inhumane treatment causing great suffering or as
causing serious injury to body or health (UN Agent
57 The Vienna Declaration and Programme of Action,
adopted at the World Conference on Human
Rights, held at Vienna from June 14–25, 1993.
58 There were typically about 20 events each day focus-
ing on violence against women, and protests against
violence attracted hundreds of participants (Thomp-
son 2002, 111).
59 Cooper 1999; Keck and Sikkink 1998; Joachim
60 In 1998 UNIFEM launched campaigns against
gender violence in Latin America and the Carib-
bean, Africa and Asia; UNDP claimed that it had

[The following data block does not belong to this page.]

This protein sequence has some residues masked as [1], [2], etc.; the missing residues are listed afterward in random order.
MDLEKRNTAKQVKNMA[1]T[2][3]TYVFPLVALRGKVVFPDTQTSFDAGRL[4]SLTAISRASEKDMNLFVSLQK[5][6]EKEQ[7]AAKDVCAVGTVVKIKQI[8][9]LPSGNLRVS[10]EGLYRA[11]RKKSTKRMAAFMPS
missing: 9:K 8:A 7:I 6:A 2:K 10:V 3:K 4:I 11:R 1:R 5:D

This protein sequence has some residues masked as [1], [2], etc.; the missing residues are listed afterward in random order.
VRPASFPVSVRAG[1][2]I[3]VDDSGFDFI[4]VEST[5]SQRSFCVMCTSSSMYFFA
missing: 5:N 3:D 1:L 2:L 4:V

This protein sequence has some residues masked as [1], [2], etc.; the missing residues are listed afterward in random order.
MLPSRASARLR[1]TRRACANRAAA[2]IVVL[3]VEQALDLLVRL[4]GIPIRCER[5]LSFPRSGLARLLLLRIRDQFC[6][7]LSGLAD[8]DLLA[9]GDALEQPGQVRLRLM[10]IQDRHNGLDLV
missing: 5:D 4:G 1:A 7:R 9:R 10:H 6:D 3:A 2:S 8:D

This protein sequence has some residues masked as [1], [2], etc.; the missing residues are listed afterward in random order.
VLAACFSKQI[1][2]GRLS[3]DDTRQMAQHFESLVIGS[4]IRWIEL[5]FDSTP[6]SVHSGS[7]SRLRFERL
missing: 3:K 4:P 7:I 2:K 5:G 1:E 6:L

allocated 20 percent of its resources for anti-violence
campaigns; and the UN’s Social, Humanitarian and
Cultural Committee adopted a resolution designat-
ing November 25 as International Day for the Elim-
ination of Violence (UNIFEM 1999; Fong 1999;
Nzwili 1998; Xinhua News Agency). In 1999
UNIFEM held a global videoconference on violence
against women, including domestic violence, rape,
and female genital mutilation (Nzwili 1998; Deen
1999; UNIFEM 1999).
61 United Nations 1999. The global movement against
gender violence continues. In 1999, the Coalition
Against Trafﬁcking in Women, organized a three-day
conference on Sexual Exploitation in Bangladesh.
The World March for Women 2000, involving
5,000 organizations in 157 countries, demanded
that the UN and world governments focus on both
poverty and violence (Toronto Star, October 7, 2000;
Ottawa Sun, October 16, 2000).
62 This is not to suggest that there are no longer any
serious conﬂicts between women in the movement.